Constipation from medications: What’s the best treatment?

Constipation is infrequent stools or difficult to pass stools.  Medications, specifically pain medications, are the biggest culprit, with opiates (Vicodin, Norco, Tylenol with codeine, etc.) and nonsteroidal anti-inflammatory drugs (NSAIDS) leading the pack.  Constipation can become a more significant struggle for you than the illness that led you to take the medications and will make any post-operative course miserable. Why does this happen, and what works for the treatment of medication-induced constipation?

Which medications commonly cause constipation?

image: Healthgrades

  •  NSAIDS. Ibuprofen, Motrin, Aleve, Advil
  • Antihistamines: Benadryl, Claritin (Lortadine) and Allegra for allergies
  • Tricyclic antidepressants: Amitriptyline, Nortriptyline. 
  • Overactive bladder medications: Ditropan (Oxybutynin)and Detrol (Tolterodine) 
  • Iron supplements
  • Opioid pain relievers
  • Calcium channel blockers like diltiazem and verapamil
  • beta-blockers (drugs ending in “–ol” like atenolol
  • Ondansetron (Zofran). While these work very well for nausea, they commonly result in constipation.

Why do some medications cause constipation?

Opioids and other medications affect parts of the stomach and intestine (particularly the colon), altering nerve input to the gastrointestinal tract, inhibiting movement. Opiates also increase the absorption of electrolytes and water (making drier and thus harder poops), increase anal sphincter tone and reduce sensitivity to the presence of stool. These factors lead to constipation, hard stools, and misery.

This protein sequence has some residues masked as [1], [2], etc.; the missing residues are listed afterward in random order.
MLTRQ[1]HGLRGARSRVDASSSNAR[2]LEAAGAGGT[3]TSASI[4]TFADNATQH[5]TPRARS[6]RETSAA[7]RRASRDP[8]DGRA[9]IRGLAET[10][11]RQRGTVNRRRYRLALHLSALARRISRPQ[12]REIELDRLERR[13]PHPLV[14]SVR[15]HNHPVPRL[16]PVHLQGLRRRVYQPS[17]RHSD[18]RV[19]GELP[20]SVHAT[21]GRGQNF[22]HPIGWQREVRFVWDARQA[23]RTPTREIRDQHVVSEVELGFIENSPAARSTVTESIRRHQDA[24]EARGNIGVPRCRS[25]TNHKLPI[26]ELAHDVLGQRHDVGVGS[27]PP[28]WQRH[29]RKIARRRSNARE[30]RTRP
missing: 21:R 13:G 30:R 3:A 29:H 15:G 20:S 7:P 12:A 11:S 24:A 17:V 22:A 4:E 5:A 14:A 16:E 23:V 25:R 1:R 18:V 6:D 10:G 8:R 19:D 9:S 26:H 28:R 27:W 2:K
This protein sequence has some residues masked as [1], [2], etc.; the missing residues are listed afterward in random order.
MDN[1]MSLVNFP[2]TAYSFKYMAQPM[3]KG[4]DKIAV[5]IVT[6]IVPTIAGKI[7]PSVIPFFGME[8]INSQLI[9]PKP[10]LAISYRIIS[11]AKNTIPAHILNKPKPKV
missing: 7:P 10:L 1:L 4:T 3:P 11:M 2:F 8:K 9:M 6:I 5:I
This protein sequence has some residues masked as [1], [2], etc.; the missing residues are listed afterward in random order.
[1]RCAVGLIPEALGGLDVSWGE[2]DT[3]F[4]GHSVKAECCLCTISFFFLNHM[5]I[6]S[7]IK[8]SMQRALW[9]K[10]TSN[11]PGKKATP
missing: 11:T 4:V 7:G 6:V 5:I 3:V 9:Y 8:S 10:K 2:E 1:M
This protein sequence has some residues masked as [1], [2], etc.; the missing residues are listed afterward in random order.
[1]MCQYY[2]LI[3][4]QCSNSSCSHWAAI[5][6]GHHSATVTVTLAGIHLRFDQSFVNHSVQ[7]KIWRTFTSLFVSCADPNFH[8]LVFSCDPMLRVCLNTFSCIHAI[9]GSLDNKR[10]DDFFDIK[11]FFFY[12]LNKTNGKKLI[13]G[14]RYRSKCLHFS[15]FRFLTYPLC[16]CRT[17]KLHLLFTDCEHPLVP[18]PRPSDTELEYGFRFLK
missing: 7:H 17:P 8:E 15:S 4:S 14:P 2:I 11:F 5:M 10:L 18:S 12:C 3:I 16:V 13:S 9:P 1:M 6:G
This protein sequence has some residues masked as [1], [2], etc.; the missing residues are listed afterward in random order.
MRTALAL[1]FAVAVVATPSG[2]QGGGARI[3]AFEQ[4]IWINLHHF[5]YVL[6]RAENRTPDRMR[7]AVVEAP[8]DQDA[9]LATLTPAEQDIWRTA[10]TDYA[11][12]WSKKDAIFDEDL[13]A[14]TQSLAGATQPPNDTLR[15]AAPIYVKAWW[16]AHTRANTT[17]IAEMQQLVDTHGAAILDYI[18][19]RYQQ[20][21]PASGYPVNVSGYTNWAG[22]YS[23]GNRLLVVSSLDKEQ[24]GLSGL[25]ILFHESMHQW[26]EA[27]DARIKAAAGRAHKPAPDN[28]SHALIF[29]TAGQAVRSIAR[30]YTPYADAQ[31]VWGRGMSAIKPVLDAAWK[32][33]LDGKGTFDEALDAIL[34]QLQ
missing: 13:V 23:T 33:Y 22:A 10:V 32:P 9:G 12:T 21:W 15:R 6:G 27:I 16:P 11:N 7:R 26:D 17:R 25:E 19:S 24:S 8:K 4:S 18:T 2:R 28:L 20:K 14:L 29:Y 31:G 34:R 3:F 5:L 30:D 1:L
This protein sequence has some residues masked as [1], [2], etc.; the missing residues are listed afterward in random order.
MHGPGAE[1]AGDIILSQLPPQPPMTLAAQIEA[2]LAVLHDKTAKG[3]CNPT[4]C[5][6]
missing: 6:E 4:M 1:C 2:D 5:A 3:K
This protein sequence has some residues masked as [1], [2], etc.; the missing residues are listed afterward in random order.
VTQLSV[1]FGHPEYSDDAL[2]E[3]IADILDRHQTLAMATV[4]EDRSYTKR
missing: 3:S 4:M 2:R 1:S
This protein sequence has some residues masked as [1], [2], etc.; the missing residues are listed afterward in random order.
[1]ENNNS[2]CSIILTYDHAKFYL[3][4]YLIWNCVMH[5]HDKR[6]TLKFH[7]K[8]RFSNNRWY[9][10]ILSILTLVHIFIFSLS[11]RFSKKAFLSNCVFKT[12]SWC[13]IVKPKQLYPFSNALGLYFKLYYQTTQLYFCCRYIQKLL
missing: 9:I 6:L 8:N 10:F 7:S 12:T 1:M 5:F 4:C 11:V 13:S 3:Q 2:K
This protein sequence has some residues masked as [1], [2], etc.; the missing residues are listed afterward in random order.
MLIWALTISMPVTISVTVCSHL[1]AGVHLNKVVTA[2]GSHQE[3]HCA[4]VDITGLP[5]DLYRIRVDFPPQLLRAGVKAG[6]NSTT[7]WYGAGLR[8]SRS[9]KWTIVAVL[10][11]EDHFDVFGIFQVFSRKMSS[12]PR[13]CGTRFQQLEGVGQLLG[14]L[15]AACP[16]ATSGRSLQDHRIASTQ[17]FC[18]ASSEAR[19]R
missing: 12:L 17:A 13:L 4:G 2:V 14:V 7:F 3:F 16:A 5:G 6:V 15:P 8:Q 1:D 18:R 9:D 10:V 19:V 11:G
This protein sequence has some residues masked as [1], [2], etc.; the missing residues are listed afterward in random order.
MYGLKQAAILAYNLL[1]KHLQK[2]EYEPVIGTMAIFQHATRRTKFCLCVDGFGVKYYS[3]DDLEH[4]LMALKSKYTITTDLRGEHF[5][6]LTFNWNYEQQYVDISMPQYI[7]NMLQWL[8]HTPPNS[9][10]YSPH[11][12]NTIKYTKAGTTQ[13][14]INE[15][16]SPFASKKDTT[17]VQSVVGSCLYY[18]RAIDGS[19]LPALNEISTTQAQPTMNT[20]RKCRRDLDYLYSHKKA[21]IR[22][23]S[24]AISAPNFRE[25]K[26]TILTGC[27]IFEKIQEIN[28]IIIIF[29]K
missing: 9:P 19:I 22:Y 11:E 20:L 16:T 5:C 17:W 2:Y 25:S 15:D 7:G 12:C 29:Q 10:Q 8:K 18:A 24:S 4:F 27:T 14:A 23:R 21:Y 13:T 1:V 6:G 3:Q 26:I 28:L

What helps for constipation from medications?

First, try dietary modifications with increased fiber (fresh fruit, fresh vegetables, legumes, and whole grains). 

Osmotic Laxatives: These include polyethylene glycol (Miralax) and Magnesium or Phosphate-containing laxatives, and non-absorbable sugars (Lactulose, Sorbitol, Glycerin). Osmotic laxatives work by increasing fluid accumulation in the colon and small intestine, which improves constipation. Some evidence shows that lactulose is better than sorbitol, and Miralax is better than lactulose. Hmmm, so is Miralax the best?

Stimulant Laxatives: Senna (Senokot) and Bisacodyl (Dulcolax) increase intestinal motility and help with water flow INTO the bowel, which improves constipation. SENNA is more commonly used and slightly more effective than BISACODYL (Dulcolax) for opioid-induced constipation, and both are over the counter and cheap. 

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Emollient Laxatives: These include Colace (Docusate) or mineral oil. Know that emollient laxatives are inferior to the osmotic and stimulant laxatives for the treatment of medication-induced constipation. So, this should be your third choice. 

If laxatives don’t provide you enough relief, there are newer options, but they are expensive and may require prior authorization and fight by your doctor. 

The newest meds for constipation: 

The secretagogues: Lubiprostone (Amitiza) is your next choice, followed by Linzess (linaclotide) or Trulance (plecanatide). 

The last resort for opioid-induced constipation is Methylnaltrexone (Relistor), an injection, along with other options in this class Movantik (naloxegol) or Symproic (naldemedine). 

What doesn’t work for medication induced constipation? 

Fiber and Bulk Laxatives (psyllium, Metamucil, bran, fibercon, Citrucel, etc.) are generally ineffective for treating drug-induced constipation. Don’t go there. 

Dr. O.